During his final State of the Union address, President Obama highlighted the bipartisan work that led to the enactment in December of the Every Student Succeeds Act, ending the No Child Left Behind era. He said the nation can build on this work by recruiting and supporting great teachers and by "providing pre-K for all [and] offering every student the hands-on computer science and math classes that make them job-ready on day one."
"The president is very much a leader, and he definitely understands that preschool has a major role in any effort to make students successful," says Erma Voss, a National Board-certified early childhood educator in Chicago. Voss watched the speech and was delighted to see the president return to early childhood education. He is making it a real "legacy issue," she says.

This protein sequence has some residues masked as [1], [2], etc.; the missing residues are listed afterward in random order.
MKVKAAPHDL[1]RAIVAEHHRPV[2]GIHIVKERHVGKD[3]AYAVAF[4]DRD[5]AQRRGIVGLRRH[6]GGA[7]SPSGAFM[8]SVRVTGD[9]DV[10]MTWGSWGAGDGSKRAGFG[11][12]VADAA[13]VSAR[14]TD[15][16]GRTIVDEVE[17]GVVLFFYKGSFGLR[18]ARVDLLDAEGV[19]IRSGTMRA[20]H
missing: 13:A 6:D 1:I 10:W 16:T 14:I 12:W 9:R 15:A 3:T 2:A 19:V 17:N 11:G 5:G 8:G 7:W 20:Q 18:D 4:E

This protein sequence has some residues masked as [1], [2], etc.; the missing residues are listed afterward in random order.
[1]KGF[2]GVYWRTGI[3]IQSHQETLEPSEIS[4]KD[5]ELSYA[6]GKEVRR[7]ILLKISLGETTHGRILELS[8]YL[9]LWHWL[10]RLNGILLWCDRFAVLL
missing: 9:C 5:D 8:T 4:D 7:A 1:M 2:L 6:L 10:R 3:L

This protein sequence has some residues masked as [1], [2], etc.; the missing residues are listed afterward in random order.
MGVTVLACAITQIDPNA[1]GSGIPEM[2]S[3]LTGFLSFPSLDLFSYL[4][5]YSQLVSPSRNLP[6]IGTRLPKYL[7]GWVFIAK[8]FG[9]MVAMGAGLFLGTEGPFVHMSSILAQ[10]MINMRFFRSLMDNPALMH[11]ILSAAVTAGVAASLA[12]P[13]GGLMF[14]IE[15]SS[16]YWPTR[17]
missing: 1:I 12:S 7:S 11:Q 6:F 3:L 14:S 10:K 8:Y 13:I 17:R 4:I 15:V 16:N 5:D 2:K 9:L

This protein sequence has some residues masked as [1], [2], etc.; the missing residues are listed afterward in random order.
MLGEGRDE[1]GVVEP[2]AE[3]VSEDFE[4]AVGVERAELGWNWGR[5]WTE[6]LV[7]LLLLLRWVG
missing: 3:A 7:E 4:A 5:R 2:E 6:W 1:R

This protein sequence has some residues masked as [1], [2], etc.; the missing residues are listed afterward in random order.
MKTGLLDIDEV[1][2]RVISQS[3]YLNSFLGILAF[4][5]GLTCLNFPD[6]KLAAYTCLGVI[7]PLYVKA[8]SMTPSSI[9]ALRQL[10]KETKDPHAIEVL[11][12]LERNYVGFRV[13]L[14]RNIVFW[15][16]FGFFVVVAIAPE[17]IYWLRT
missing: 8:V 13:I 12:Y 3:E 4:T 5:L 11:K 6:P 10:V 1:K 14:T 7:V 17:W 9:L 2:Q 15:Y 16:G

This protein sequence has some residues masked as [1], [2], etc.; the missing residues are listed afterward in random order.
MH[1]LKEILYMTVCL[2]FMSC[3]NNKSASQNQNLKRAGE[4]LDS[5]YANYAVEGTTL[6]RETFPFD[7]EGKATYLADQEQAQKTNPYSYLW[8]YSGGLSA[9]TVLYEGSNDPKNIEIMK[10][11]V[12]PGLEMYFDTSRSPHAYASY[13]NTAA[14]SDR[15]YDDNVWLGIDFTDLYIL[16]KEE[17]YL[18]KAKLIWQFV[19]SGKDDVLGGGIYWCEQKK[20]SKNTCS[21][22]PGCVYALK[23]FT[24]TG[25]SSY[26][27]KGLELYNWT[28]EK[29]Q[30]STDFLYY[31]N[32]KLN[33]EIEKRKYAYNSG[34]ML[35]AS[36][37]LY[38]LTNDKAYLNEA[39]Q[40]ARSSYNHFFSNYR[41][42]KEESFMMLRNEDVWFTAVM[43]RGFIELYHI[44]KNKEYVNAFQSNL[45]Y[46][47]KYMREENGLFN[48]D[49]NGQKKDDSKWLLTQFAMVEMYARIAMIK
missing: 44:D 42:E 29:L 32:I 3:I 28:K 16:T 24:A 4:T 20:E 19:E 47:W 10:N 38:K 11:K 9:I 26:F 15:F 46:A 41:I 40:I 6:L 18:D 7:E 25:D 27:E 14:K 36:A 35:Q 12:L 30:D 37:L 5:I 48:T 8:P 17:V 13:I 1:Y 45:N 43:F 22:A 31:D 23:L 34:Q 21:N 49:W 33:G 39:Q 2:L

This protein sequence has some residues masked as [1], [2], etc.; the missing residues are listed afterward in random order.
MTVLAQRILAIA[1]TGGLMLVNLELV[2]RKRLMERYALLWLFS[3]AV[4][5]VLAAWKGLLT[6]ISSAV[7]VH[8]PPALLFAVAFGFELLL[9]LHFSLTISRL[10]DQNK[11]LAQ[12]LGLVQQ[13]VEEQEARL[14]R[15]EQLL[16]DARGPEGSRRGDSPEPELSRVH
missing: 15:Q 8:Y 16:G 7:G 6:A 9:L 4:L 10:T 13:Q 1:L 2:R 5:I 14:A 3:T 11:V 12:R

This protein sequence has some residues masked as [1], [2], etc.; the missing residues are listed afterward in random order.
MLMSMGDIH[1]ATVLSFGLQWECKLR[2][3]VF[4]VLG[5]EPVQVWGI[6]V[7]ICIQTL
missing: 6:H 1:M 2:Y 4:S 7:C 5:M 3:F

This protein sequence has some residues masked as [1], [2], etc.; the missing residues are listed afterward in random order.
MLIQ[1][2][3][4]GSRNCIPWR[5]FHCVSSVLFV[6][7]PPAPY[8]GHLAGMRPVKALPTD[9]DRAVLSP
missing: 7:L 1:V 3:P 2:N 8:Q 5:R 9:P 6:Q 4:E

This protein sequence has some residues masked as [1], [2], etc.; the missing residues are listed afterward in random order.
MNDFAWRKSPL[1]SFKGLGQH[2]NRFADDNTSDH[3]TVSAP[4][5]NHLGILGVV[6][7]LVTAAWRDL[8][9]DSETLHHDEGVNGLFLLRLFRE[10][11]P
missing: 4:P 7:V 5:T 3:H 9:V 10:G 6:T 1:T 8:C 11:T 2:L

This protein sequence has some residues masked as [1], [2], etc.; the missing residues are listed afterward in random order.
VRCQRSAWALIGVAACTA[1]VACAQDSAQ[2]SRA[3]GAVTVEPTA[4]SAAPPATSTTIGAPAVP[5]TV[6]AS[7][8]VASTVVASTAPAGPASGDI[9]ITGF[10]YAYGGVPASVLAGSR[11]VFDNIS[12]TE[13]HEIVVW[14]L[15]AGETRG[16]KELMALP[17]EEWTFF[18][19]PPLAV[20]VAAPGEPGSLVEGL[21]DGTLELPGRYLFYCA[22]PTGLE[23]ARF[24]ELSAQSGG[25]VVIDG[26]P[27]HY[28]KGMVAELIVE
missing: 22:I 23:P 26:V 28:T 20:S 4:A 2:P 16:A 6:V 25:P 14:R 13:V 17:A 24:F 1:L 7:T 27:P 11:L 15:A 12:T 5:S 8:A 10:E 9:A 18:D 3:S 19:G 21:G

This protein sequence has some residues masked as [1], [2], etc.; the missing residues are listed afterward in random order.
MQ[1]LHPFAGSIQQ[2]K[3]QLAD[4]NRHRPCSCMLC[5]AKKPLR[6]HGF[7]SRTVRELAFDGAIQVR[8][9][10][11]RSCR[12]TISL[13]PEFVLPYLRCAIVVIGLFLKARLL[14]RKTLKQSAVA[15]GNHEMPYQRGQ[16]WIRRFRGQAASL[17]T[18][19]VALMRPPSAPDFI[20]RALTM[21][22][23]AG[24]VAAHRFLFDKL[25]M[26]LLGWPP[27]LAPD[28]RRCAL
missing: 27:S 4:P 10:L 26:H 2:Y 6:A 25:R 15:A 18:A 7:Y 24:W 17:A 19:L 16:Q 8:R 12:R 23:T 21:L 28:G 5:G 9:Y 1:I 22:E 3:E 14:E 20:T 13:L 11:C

Preserving that legacy will be a major goal in 2016. Hillary Clinton, the AFT's endorsed candidate in the Democratic presidential primary, has done more than any candidate in either party to campaign around a fully articulated strategy for early childhood education.
"Children deserve early education to help them continue on," Voss says. "What we can't afford is to see this pushed to the side" in the next administration.